Next up, Girl Scout history from the 1980s. Five Great Moments from Girl Scout history in the 1980s. How many do you remember?

Daisy Program Introduced

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GSD 1 sketch

Starting in 1984, kindergarten-age girls could become Daisy Girl Scouts. Daisies wore simple blue smocks. They did not sell cookies and did not have earned recognitions. Daisy petals were introduced in 2002, petals in 2011.

Brownie Try-Its Introduced

Before 1986, the only recognitions for Brownies were patches for well-rounded troop years. Fifteen Try-Its were offered the first year, with more to follow. The triangle-shaped Try-Its were designed to be non-competitive and encouraged trying new things. Girls had to complete four of six requirements to earn the recognition.

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Original Try Its

Cookie Sales Turn 50

In 1984 Little Brownie Bakers marked the 50th anniversary of commercial cookie sales with a new cookie: Medallions.

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50th Anniversary Cookie, 1984

Thirty-three years later, in 2017, Girl Scouts celebrated 100 years of cookie sales.

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100th Anniversary, 2017

50 + 33 = 83?

Maybe the Math Whiz badge needs to return.

Teen Uniforms Take Preppy Turn

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Cadette/Senior Uniform, 1980s

New uniforms for Cadettes and Seniors (no Ambassadors until 2008) were introduced in 1980. For the first time, both levels shared the same skirt, pants, vest, and sash. They were distinguished by plaid blouses. The Cadette plaid was predominantly green, the Seniors blue. Catalogs described the green pieces as “apple green,” but it was more like Girl Scout guacamole.

I Earned the Gold Award

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Robertson Gold

The Gold Award was introduced in 1980 as the highest award available to Girl Scouts. I volunteered at my local council office, and they handed me the guidelines. Staff said, “We know you’re going to earn it. We’re also going to send every question about the process to you.”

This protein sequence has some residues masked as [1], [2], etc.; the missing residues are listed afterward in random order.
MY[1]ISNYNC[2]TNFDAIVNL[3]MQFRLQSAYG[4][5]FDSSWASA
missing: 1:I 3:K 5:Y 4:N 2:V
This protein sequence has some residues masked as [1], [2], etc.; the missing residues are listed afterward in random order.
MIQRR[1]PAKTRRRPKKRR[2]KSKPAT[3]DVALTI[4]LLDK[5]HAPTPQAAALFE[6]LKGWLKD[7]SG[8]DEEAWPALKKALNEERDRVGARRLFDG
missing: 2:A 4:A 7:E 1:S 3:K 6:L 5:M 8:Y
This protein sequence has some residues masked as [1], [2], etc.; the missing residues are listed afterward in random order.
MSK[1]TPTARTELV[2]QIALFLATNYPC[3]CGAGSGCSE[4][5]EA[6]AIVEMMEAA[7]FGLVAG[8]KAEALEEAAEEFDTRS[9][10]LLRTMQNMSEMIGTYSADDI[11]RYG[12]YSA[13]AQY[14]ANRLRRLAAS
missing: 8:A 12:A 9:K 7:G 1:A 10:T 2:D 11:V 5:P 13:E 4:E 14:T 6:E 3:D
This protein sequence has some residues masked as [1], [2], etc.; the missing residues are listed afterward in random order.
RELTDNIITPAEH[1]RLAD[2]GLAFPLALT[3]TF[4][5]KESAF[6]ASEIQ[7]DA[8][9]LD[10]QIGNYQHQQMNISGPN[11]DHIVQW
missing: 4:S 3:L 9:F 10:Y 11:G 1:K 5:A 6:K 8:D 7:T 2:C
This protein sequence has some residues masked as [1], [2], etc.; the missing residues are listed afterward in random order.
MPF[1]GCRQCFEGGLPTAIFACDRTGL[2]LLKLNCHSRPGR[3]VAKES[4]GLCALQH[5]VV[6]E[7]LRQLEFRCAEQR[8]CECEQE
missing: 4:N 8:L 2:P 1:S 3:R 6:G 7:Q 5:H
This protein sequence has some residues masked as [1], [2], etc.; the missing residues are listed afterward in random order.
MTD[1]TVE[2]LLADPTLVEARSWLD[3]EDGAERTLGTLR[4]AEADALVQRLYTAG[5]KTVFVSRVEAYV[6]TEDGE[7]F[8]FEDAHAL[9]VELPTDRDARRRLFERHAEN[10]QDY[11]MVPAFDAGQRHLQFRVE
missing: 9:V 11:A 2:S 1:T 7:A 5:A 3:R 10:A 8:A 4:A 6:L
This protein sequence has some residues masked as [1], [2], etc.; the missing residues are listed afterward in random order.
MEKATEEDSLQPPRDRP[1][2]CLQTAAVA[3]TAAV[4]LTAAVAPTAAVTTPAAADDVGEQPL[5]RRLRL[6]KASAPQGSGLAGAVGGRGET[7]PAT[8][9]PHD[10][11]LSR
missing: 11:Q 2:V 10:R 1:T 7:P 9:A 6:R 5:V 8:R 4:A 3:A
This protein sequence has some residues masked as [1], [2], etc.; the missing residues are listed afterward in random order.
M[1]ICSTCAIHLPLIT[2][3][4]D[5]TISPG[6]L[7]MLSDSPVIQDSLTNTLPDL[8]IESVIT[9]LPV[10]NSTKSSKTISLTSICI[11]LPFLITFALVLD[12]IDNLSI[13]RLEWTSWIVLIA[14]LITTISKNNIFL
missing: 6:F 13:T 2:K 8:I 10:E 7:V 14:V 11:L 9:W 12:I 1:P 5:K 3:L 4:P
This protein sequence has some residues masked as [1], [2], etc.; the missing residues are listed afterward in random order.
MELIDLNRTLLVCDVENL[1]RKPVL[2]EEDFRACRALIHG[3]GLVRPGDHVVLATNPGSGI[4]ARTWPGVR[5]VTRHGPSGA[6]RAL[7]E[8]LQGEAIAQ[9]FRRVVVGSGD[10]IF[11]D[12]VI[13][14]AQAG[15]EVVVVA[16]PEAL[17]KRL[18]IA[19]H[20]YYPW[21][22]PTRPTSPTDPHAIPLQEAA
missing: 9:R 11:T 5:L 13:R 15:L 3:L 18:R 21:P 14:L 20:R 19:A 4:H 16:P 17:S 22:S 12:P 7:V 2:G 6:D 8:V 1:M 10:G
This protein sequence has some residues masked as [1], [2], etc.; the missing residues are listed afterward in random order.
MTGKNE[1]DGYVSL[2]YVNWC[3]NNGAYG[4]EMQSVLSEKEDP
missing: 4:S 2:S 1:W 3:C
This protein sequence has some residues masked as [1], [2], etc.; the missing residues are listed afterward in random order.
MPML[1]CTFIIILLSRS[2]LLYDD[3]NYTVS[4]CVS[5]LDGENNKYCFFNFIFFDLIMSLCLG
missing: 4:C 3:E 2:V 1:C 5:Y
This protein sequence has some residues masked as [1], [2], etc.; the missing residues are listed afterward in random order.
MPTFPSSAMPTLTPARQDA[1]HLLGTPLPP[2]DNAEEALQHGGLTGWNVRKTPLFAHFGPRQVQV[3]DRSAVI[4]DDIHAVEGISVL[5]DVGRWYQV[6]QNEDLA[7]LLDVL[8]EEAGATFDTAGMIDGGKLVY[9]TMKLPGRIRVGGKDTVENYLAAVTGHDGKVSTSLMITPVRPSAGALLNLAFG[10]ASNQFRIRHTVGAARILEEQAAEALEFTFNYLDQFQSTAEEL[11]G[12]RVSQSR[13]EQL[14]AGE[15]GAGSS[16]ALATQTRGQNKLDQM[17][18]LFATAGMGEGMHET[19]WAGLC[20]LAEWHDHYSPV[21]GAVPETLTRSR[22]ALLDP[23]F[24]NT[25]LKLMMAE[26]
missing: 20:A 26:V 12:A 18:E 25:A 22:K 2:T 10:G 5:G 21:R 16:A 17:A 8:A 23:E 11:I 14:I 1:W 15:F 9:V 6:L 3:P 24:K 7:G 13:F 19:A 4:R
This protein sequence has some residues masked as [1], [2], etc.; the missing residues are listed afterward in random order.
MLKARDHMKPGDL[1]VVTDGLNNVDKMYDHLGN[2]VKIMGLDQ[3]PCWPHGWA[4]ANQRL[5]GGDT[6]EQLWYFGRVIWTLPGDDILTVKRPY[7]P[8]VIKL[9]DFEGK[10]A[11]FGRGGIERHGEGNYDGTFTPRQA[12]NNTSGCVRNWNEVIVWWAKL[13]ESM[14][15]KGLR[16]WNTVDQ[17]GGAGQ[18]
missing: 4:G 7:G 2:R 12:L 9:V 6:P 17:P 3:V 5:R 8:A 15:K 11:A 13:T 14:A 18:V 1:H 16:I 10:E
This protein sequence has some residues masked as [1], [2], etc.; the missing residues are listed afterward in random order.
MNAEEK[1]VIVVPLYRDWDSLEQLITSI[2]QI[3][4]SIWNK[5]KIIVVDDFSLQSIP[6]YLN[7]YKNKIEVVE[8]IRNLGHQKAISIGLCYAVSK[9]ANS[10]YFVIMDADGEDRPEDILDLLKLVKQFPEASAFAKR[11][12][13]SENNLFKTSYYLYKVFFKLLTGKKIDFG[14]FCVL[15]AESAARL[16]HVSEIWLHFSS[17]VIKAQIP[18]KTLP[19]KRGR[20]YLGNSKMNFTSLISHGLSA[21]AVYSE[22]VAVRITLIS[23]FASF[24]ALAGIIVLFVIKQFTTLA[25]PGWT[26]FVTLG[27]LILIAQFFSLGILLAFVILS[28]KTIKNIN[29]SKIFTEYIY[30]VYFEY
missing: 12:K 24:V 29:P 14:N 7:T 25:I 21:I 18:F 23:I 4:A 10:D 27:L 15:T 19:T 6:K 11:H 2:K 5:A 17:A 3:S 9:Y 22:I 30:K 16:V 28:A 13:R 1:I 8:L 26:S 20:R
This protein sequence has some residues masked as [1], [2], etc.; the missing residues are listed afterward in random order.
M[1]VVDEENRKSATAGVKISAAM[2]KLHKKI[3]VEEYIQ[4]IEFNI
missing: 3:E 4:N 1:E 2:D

I earned my Gold Award in 1983. Today, I am still mentoring future golden girls as a member of my council’s Gold Award Panel.

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History by Decade 1980s

3 responses to “Girl Scouts Look Back 110 Years: 1980s”

  1. This was my era too, and I earned Gold in 1989. Thanks for pointing out the discrepancy in the cookie year patches. I have a 50 Yrs of Cookies patch from when I was a girl on my patch blanket and was very confused when the 100 Yrs of Cookies patch came out a few years ago. I wondered if volunteering for GS had really aged me that much.

    And those Cadette unis were HEINOUS! We HATED wearing them. We couldn’t wait to move up to Seniors with its blue colors.

  2. […] taking a look back at past decades of Girl Scouting on her GS History blog. Recently, she published one for the 1980s, which brought me back to my childhood and the era of when I was a Girl Scout growing […]

  3. About the cookie years discrepancy: there isn’t a discrepancy in the numbers. The earlier patch marked 50 years of commercial production (1935-1984, inclusive). From 1917 to 1934, Scouts made their own cookies. The second patch marked 100 years of cookie sales (1917-2017). There is text indicating what is being celebrated on both the LBB ad and the 2017 patch.
    The only mathematic error is on the 2017 patch: the first sales were held in 1917, so the 100th year was 2016.

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